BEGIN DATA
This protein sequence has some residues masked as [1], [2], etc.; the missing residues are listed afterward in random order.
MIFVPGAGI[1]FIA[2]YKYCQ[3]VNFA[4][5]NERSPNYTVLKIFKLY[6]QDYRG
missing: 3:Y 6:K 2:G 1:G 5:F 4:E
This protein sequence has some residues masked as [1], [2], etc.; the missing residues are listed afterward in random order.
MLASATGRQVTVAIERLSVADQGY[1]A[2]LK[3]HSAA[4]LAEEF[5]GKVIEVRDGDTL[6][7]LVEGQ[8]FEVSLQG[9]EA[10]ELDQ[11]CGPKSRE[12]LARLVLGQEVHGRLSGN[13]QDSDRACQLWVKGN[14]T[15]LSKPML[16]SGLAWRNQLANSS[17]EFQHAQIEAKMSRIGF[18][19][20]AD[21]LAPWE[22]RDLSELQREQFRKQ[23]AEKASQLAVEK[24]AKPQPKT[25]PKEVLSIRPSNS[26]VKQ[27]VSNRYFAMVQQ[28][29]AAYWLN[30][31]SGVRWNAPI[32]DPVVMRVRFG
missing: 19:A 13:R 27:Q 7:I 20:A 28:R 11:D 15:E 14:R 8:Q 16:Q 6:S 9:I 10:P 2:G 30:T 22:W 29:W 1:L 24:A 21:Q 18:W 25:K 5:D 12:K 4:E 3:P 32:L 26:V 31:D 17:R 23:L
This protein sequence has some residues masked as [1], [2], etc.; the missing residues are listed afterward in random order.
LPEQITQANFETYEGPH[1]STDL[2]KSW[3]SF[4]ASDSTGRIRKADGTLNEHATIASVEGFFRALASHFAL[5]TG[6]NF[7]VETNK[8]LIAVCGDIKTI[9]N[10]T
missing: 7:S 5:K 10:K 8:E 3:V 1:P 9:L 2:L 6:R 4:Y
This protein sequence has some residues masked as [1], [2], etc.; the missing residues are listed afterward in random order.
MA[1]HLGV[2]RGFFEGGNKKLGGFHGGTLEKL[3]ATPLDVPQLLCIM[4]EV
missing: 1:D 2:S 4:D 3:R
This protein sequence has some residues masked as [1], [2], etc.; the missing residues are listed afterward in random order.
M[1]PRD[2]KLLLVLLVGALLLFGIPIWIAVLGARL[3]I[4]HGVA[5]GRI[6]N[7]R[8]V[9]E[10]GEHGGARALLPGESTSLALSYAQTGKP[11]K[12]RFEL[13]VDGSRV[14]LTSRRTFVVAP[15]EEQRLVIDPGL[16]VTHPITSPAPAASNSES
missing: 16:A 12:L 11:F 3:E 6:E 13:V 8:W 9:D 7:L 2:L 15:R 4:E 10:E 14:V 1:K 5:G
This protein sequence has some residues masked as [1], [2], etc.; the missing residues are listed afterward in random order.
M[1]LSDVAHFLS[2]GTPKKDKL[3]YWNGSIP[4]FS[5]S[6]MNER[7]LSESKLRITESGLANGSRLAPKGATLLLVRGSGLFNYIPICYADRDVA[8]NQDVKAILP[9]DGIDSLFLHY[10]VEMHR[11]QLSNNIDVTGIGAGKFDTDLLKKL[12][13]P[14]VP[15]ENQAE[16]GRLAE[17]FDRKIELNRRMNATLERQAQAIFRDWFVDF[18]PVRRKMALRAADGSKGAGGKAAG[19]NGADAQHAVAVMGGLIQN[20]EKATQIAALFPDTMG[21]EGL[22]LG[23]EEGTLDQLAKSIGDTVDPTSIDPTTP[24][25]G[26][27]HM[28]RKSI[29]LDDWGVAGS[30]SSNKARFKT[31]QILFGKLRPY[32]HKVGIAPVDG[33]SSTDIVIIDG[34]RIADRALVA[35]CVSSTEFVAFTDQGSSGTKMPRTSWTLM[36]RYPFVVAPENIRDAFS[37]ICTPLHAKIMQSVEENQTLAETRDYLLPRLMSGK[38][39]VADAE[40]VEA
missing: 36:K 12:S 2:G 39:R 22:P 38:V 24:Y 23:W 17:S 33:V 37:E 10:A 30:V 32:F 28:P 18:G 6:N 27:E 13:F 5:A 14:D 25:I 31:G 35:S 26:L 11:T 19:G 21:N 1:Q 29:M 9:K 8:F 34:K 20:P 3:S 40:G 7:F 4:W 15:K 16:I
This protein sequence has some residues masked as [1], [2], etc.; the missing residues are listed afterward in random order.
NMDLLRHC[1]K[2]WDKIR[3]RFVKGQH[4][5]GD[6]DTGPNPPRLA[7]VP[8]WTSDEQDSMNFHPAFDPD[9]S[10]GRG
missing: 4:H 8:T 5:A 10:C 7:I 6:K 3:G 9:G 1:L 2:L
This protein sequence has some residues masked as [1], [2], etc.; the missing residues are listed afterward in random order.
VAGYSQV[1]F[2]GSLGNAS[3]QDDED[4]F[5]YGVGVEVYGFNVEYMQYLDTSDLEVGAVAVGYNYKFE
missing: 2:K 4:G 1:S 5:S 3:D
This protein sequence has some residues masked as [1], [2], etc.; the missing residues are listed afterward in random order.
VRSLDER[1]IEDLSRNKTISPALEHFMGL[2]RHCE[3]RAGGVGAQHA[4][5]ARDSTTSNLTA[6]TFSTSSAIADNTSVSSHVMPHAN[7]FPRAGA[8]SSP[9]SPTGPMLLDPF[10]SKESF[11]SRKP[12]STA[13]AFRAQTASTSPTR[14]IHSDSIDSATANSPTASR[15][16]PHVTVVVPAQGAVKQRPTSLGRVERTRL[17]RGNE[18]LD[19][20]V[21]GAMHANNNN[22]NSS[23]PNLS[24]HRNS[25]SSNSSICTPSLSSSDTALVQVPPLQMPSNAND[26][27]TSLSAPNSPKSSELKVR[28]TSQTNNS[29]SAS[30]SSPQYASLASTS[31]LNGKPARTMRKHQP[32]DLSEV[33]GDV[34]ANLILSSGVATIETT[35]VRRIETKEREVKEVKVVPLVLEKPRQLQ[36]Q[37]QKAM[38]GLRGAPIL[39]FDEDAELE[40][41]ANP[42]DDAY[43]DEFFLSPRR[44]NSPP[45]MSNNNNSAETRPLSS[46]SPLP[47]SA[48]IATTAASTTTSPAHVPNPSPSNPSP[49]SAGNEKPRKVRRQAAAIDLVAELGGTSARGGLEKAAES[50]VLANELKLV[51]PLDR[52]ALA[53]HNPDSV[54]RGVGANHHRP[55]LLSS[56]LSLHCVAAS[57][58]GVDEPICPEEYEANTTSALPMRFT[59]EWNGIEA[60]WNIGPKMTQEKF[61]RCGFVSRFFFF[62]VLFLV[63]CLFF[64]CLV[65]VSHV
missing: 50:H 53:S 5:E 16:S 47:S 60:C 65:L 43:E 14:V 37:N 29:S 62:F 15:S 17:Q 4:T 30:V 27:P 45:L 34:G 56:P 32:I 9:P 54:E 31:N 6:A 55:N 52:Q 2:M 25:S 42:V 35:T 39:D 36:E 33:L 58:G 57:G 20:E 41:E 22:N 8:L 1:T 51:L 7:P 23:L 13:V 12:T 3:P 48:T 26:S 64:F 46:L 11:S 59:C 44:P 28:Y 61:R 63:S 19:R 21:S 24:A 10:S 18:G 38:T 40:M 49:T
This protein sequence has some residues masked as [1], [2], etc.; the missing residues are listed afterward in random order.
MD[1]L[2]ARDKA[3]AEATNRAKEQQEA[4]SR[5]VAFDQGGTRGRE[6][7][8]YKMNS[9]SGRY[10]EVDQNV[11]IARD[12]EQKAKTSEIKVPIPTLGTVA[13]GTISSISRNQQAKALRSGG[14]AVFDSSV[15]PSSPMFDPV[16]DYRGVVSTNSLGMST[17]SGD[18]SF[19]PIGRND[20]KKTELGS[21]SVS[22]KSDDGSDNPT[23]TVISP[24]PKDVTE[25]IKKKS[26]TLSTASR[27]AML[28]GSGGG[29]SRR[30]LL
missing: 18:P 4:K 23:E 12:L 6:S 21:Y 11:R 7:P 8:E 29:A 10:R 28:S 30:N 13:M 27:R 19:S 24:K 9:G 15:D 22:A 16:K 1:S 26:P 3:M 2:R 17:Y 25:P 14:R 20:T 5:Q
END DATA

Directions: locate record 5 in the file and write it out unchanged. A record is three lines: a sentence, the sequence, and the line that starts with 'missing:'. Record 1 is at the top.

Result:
This protein sequence has some residues masked as [1], [2], etc.; the missing residues are listed afterward in random order.
M[1]PRD[2]KLLLVLLVGALLLFGIPIWIAVLGARL[3]I[4]HGVA[5]GRI[6]N[7]R[8]V[9]E[10]GEHGGARALLPGESTSLALSYAQTGKP[11]K[12]RFEL[13]VDGSRV[14]LTSRRTFVVAP[15]EEQRLVIDPGL[16]VTHPITSPAPAASNSES
missing: 16:A 12:L 11:F 3:E 6:E 13:V 8:W 9:D 7:L 2:L 15:R 4:E 10:E 14:V 1:K 5:G